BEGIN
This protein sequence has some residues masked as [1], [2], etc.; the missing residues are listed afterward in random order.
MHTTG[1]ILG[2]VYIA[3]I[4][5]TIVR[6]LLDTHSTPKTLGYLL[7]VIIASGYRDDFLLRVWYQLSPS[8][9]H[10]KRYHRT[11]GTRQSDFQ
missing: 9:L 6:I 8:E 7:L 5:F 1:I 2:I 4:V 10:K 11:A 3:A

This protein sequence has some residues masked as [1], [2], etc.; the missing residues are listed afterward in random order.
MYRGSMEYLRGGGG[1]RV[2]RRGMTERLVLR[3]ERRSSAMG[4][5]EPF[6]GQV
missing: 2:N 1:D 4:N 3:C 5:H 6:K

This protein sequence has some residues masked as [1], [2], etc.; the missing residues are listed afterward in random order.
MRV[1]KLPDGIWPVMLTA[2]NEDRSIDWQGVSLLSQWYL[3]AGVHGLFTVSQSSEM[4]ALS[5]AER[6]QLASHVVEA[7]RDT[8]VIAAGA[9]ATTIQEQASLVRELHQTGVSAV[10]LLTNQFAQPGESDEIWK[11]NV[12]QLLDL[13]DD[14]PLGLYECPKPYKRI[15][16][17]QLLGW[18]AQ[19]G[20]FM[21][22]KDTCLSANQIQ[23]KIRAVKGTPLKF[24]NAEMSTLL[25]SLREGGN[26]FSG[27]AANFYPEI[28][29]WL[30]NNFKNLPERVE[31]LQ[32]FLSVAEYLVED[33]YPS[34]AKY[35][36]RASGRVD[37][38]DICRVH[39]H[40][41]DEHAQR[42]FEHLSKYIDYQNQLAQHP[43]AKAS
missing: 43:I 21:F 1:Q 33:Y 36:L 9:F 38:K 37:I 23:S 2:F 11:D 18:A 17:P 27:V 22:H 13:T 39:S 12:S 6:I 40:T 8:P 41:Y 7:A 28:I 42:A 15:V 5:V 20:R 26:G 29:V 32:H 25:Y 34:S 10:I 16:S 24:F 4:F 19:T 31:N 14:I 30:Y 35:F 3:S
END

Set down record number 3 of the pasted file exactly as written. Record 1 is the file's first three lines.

This protein sequence has some residues masked as [1], [2], etc.; the missing residues are listed afterward in random order.
MRV[1]KLPDGIWPVMLTA[2]NEDRSIDWQGVSLLSQWYL[3]AGVHGLFTVSQSSEM[4]ALS[5]AER[6]QLASHVVEA[7]RDT[8]VIAAGA[9]ATTIQEQASLVRELHQTGVSAV[10]LLTNQFAQPGESDEIWK[11]NV[12]QLLDL[13]DD[14]PLGLYECPKPYKRI[15][16][17]QLLGW[18]AQ[19]G[20]FM[21][22]KDTCLSANQIQ[23]KIRAVKGTPLKF[24]NAEMSTLL[25]SLREGGN[26]FSG[27]AANFYPEI[28][29]WL[30]NNFKNLPERVE[31]LQ[32]FLSVAEYLVED[33]YPS[34]AKY[35][36]RASGRVD[37][38]DICRVH[39]H[40][41]DEHAQR[42]FEHLSKYIDYQNQLAQHP[43]AKAS
missing: 43:I 21:F 1:Q 33:Y 36:L 9:F 38:K 37:I 23:S 2:F 11:D 18:A 17:P 27:V 22:H 13:T 39:S 12:S 6:I 40:T 8:P 41:Y 7:A 28:I 42:A 15:V 5:V 20:R 26:G 29:V 32:H 25:Y 34:S 10:I 16:S 24:F 4:F 19:T 31:N 14:I 30:Y 35:F 3:S